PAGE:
Before you write anything, learn how to do this (it has nothing to do with selling OR writing):
In 1935, George Gribbin started with Young and Rubicam as a copywriter. In 1958 he was made President of the company, and then Chariman, a few years later.
Obviously over the course of his career, Gribben wrote LOTS of copy, but he’s most well-known for his ads for Arrow Shirts, Borden’s Milk, and Traveler’s Insurance.
Gribbin had some interesting and incisive thoughts about writing copy. In “The Art Of Writing Advertising,” (by Denis Higgins), Gribben said, “I think central to good writing… is a person who has developed an understanding of people, an insight into them, a sympathy towards them. I think that that develops more sharply when the writer has not had an easy adjustment to living.
…they themselves must have felt the need for understanding, the need for sympathy, and can therefore see that need in other people…
I do feel there is something of a remoteness from what motivates normal people if you’ve been brought up in a very rich and protected house. I see no advantage in poverty over a middle-class upbringing, but I seen an advantage in a middle-class upbringing over a rich one.”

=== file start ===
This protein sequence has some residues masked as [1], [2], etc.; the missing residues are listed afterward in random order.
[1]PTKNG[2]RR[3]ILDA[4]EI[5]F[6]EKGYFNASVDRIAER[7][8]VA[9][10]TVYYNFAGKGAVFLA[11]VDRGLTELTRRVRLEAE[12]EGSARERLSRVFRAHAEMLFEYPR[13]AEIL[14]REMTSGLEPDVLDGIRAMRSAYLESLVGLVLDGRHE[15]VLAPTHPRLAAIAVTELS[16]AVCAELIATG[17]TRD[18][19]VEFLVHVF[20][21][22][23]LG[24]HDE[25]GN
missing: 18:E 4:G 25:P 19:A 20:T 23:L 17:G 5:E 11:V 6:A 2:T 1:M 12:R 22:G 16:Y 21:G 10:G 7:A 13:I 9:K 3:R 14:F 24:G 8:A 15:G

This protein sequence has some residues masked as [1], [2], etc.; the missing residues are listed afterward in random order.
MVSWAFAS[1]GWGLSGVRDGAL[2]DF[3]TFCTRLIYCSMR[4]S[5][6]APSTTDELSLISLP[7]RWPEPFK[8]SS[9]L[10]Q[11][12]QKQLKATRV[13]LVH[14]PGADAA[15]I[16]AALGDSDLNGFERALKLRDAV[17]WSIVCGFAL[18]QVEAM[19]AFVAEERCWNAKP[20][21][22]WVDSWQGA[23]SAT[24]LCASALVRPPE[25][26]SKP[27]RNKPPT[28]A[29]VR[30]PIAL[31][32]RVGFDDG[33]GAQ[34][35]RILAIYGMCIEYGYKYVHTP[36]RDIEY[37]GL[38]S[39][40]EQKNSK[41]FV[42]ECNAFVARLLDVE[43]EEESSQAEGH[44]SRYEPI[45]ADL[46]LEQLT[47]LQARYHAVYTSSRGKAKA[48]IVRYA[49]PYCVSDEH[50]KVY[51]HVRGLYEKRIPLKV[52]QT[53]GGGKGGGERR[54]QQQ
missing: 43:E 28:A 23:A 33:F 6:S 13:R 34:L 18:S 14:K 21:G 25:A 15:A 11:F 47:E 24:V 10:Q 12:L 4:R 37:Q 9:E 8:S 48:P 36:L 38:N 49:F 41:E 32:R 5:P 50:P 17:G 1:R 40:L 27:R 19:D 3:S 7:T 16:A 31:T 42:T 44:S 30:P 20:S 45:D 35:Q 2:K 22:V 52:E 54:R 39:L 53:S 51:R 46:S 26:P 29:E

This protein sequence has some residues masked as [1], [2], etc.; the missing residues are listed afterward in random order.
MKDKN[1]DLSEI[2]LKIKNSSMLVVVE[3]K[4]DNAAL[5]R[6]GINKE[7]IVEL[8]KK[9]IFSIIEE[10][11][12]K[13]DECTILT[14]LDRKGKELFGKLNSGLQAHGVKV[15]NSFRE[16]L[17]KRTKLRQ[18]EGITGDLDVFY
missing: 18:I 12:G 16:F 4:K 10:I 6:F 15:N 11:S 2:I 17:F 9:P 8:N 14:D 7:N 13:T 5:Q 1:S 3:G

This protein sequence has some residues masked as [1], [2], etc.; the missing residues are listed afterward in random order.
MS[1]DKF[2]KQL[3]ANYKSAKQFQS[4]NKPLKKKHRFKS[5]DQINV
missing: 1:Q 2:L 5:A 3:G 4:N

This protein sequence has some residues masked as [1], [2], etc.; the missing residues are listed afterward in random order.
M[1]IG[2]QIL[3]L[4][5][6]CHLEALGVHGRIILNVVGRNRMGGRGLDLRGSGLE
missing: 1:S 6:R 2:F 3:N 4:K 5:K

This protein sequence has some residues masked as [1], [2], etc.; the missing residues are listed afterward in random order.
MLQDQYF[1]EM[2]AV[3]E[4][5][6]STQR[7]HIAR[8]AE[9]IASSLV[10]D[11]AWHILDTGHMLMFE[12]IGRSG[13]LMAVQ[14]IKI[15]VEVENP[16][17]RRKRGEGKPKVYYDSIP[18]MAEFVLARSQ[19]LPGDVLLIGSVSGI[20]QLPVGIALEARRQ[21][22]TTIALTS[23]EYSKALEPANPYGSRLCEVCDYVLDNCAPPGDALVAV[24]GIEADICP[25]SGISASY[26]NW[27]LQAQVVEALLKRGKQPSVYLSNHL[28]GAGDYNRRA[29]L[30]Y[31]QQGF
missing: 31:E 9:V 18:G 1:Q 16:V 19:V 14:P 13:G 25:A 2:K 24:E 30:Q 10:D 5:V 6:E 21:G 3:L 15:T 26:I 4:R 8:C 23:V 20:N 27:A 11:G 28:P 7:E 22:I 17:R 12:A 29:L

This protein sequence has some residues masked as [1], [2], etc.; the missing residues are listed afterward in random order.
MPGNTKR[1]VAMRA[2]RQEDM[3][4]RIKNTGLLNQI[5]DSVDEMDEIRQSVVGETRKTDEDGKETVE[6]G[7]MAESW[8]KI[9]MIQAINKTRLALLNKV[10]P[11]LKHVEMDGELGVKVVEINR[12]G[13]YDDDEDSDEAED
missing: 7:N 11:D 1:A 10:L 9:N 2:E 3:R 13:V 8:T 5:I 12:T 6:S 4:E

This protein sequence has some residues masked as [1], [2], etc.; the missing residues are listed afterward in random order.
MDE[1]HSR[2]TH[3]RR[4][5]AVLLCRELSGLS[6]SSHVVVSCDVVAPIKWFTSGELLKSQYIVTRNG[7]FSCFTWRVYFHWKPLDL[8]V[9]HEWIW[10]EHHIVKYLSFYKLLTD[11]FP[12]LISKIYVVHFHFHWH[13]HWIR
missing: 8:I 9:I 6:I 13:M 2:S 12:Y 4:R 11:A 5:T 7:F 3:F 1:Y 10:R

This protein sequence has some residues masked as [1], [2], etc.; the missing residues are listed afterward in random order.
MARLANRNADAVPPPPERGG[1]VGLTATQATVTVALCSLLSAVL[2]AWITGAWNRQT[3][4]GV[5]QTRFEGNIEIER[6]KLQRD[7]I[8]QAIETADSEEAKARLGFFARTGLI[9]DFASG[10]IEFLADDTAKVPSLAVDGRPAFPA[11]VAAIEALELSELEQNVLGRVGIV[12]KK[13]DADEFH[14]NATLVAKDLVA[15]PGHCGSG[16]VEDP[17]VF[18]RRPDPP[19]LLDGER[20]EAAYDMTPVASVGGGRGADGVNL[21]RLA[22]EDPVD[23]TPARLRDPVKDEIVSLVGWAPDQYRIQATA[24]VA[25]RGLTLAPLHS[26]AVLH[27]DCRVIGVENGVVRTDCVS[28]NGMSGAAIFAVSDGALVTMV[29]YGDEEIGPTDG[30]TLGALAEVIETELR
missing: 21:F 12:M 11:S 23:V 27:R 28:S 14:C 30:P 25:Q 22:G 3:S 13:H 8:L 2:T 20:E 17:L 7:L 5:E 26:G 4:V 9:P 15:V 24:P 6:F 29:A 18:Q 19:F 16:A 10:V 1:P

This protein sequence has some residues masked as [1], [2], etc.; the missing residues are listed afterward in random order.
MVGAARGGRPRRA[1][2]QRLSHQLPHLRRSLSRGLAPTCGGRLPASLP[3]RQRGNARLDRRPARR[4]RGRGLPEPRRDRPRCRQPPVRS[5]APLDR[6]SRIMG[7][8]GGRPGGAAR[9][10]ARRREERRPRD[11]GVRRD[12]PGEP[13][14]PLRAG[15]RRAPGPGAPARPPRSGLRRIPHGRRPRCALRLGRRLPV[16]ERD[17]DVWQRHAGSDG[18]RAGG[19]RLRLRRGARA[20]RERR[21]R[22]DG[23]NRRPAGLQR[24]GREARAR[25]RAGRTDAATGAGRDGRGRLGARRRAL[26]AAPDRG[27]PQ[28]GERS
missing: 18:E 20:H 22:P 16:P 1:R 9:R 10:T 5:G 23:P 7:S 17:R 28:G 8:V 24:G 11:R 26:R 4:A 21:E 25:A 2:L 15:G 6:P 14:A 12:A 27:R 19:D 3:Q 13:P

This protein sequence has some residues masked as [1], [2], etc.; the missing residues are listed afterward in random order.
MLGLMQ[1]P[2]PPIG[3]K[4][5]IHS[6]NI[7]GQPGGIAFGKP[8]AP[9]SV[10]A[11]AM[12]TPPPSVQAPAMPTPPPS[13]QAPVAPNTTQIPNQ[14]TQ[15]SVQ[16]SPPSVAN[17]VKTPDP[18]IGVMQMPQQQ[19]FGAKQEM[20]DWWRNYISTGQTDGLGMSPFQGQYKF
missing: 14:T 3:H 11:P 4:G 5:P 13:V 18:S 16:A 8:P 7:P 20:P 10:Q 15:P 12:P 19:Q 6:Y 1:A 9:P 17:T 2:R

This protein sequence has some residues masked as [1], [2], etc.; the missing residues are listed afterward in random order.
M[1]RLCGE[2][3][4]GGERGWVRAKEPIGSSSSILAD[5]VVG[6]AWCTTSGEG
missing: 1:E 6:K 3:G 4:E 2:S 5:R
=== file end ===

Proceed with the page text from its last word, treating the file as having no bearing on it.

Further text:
What Gribbin’s talking about is your ability to feel empathy, to understand and put yourself in the shoes of your prospect, and to look at things from their eyes, first.
This is what’s going to allow you to write good copy, not being some sort of a hot-shot writer or something like that. You simply have to know what’s keeping people up at night — what makes them tick — in order to sell them something.
Otherwise, how can you know what they’ll respond to, and… what they won’t?
Get these things under your belt before you sit down and start thinking about headlines, offers or anything else like that. Once you understand what’s disturbing your prospect, the other moving parts of your sales messages, unfold naturally.
As to whether a privileged background inhibits your ability to be empathetic, I’m not sure I agree with Gribbin. I think I would have agreed with him when I was younger, but I’ve met so many different people from so many different backgrounds now, that what I’d say is, being sheltered from stress and the harsher realities of life, prevents you from having a sense of understanding of the common man. And this sense of understanding is mandatory, if you’re going to sell to the common man.
This doesn’t necessarily have anything to do with your income level. I’m not so sure “high income” and being sheltered go hand in hand, anymore than NASCAR and beer go hand in hand. Sometimes they match, others not so.
I’ve seen too many really screwed up filthy rich people, to buy into that assumption. People are people, and the common man, for the most part, is all of us.
Now go sell something, Craig Garber
P.S. Uncover all the secrets behind creating empathy, sympathy, and 45 other emotional buy-buttons at: http://www.kingofcopy.com/seductive
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